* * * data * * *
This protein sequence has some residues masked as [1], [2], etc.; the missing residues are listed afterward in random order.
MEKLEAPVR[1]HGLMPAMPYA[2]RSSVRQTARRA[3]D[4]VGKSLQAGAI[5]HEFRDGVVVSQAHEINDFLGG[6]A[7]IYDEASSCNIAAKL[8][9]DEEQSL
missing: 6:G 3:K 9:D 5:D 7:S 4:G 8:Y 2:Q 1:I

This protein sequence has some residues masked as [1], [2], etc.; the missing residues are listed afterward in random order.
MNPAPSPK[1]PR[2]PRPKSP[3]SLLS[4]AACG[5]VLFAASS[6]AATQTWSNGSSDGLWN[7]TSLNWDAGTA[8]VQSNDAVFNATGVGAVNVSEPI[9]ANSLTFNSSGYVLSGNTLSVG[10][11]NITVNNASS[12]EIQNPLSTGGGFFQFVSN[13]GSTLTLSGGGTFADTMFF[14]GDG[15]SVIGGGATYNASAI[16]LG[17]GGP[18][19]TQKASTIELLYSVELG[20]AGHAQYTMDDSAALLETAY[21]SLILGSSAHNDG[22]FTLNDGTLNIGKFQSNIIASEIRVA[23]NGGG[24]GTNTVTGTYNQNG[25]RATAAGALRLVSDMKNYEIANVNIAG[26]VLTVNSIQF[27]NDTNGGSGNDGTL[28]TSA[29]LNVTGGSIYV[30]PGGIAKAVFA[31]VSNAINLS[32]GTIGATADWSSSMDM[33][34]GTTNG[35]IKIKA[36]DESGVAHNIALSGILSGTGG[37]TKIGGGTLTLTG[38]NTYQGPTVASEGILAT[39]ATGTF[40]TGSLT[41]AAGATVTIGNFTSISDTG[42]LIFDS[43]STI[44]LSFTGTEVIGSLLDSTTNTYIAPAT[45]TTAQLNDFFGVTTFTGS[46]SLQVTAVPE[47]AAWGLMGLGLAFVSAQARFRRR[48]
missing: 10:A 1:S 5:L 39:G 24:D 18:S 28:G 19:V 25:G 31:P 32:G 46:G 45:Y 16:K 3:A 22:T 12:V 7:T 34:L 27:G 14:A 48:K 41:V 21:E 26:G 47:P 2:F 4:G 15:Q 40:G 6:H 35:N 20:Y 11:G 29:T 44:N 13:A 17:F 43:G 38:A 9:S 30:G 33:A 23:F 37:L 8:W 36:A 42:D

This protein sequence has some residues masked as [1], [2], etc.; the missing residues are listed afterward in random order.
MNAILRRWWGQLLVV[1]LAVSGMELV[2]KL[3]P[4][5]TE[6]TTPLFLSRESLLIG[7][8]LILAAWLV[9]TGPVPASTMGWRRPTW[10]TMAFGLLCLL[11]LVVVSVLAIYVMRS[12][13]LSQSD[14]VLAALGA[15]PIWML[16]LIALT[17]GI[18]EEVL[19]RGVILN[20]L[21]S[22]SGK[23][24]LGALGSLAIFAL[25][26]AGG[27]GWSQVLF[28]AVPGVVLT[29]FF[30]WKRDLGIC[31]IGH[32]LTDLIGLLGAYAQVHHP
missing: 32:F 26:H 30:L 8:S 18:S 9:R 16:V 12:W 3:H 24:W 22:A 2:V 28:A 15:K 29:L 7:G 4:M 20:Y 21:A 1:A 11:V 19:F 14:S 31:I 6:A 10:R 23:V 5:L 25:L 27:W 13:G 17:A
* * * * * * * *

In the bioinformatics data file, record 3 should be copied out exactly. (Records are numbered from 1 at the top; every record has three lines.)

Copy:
This protein sequence has some residues masked as [1], [2], etc.; the missing residues are listed afterward in random order.
MNAILRRWWGQLLVV[1]LAVSGMELV[2]KL[3]P[4][5]TE[6]TTPLFLSRESLLIG[7][8]LILAAWLV[9]TGPVPASTMGWRRPTW[10]TMAFGLLCLL[11]LVVVSVLAIYVMRS[12][13]LSQSD[14]VLAALGA[15]PIWML[16]LIALT[17]GI[18]EEVL[19]RGVILN[20]L[21]S[22]SGK[23][24]LGALGSLAIFAL[25][26]AGG[27]GWSQVLF[28]AVPGVVLT[29]FF[30]WKRDLGIC[31]IGH[32]LTDLIGLLGAYAQVHHP
missing: 32:F 26:H 30:L 8:S 18:S 9:R 16:V 12:W 3:H 24:W 22:A 2:V 28:A 15:K 29:L 7:G 4:M 20:Y 21:A 1:A 11:V 19:F 14:S 31:I 6:A 10:R 23:V 5:L 25:L 27:W 13:G 17:A